Let’s face it: stereotypes exist. And – to paraphrase an old comedy – they are well and alive and living in my apartment. But now I want to talk about national stereotypes, the kind that make the punch line of politically incorrect jokes, which we always laugh about; the kind that allow me to tease my German colleague “You ware so German!” and she laughs and understands that I’m talking about her inhumanly ordered and clean office, with files sorted alphabetically and by date and a to do list with deadlines respected like the ten commandments.
Lac de Geneve and Mont Blanc in the background
How about Switzerland? What does it come across your mind when you think of it? High precision watches, insanely expensive pens, richness, cleanness, high snowy peaks reflected in crystal clear lakes, so perfect as if computer generated, cows grazing happily on ever green pastures, political neutrality, Sound of Music etc. etc. Everything I had to say about my short visit to Geneva would confirm these stereotypes. The sky was perfectly blue, Lac Leman in the middle of the city was perfectly clear, the city was perfectly clean and the shops were perfectly…expensive. But then there are little things and personal experiences that always escape stereotypes and that are the charm of traveling. Such as the relaxed way the Genevese were spending their evenings on the wooden dock of Bain de Paques, sipping wine, having a quiet conversation with friends or lovers, feeding the swans, bathing in the lake, or simply watching the sun draping in gold the beautiful art-nouveau houses on the other side of the lake and Mont Blanc in the background, as this beauty was filling everybody with calm and peace. One could imagine a good life there. Or maybe – as we were speaking of stereotypes – my chaotic Balkan nature would eventually get bored there.
And then there was the hike up the Saleve mountain, which actually was in France. And I remember clearly that – as I’m coming from a former communist Eastern European country, which had been recently accepted in the EU at that time – I couldn’t stop marveling each time I was traveling abroad how easy one could cross borders, on that occasion just walking down a street and from one minute to the other I was in another country, without passport control, without the fear and humiliation and all that used to be and fortunately passed.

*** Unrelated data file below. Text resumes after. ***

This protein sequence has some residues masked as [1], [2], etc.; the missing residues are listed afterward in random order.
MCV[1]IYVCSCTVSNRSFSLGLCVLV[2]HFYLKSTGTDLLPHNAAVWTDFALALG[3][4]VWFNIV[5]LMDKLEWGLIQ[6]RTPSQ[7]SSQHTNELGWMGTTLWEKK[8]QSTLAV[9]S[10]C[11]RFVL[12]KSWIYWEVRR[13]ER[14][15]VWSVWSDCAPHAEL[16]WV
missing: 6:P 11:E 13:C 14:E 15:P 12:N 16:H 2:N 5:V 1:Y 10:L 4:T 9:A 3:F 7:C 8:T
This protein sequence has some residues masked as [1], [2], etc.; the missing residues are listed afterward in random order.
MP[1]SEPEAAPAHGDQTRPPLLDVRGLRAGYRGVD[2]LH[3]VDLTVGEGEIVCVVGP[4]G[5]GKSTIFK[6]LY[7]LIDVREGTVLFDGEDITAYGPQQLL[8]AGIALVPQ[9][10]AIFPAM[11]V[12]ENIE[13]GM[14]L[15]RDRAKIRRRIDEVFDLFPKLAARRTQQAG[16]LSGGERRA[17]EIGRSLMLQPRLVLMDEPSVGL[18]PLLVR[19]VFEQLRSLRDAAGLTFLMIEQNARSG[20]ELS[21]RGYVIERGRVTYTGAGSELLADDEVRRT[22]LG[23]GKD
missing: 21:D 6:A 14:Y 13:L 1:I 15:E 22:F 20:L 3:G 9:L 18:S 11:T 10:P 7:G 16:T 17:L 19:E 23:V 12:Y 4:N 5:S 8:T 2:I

And then there was this funny episode, which I have to note down for the book that I promised myself I would write one day: “The Book of Coincidences” (the funniest coincidence of all is that I found out recently that it was already written! I found it accidentally in a…supermarket). So what happened was that me and my friend lost the marked trail on the Saleve mountain and had no idea which way to go, and the first two people we met, who helped us find our way were two women from Romania, and not only that, but from the same city as me! I bet that if we had chatted longer we would have discovered common acquaintances, which would have confirmed the “6 degrees of separation” theory, or another way of saying that the world is small. Theory aside, we found again the track and we continued hiking up to reach a belvedere point where one could see the entire city of Geneva beautifully curled around the 70 km long former glacier lake.
And then there was flying. Yes, you heard me right! The first time ever for me paragliding, a 40 minutes flight from 1300 m high. I must admit that was shitless scared when the instructor with whom I was supposed to fly in tandem told me to run fast and there were just two meters of rock in front of me and then the void, and on top of us there was just a piece of wind inflated cloth (mind you) and he was laughing at my fear with his crazy laugh and a twinkle of something beautiful in his eyes, which was showing so clearly that he hasn’t spent the last 30 years of his life in an office, but looking for the good winds (am I the only one who finds this insanely attractive? :-)). And then I just shut my mind and ran and two second later the strong currents lifted us up and…I was flying. And I could see Geneve far down and behind me the snowy peaks of the Alps and the wind was blowing strongly in my face and I felt so light…Wooohooo!
And then there was the end, or at least what I chose to be the end of the story – that afternoon spent with my friend in Carouge, the artsy quarter of Geneva, with a lovely outdoors market, where I indulged in eating unhealthy, delicious, fried sausages and chips and pink cotton candy and later on had a light beer in a plastic glass, sitting in the warm sun and feeling mellow, while a group of around 20 people was playing covers of well known songs only with brass and woodwind instruments. The last song seemed so familiar and still I couldn’t figure out which was it until somebody in the audience sang the lyrics of the chorus “Flames to dust / Lovers to friends / Why do all things come to an end?” And then it struck me, the beauty of that fleeing moment, the realization that I was being happy for no reason and in the same time the melancholy of the things that pass without returning, adding something hard to define, but valuable to my luggage of immaterial items that I carry around on this Earth.
Why do all good things come to an end, can anybody please answer to that?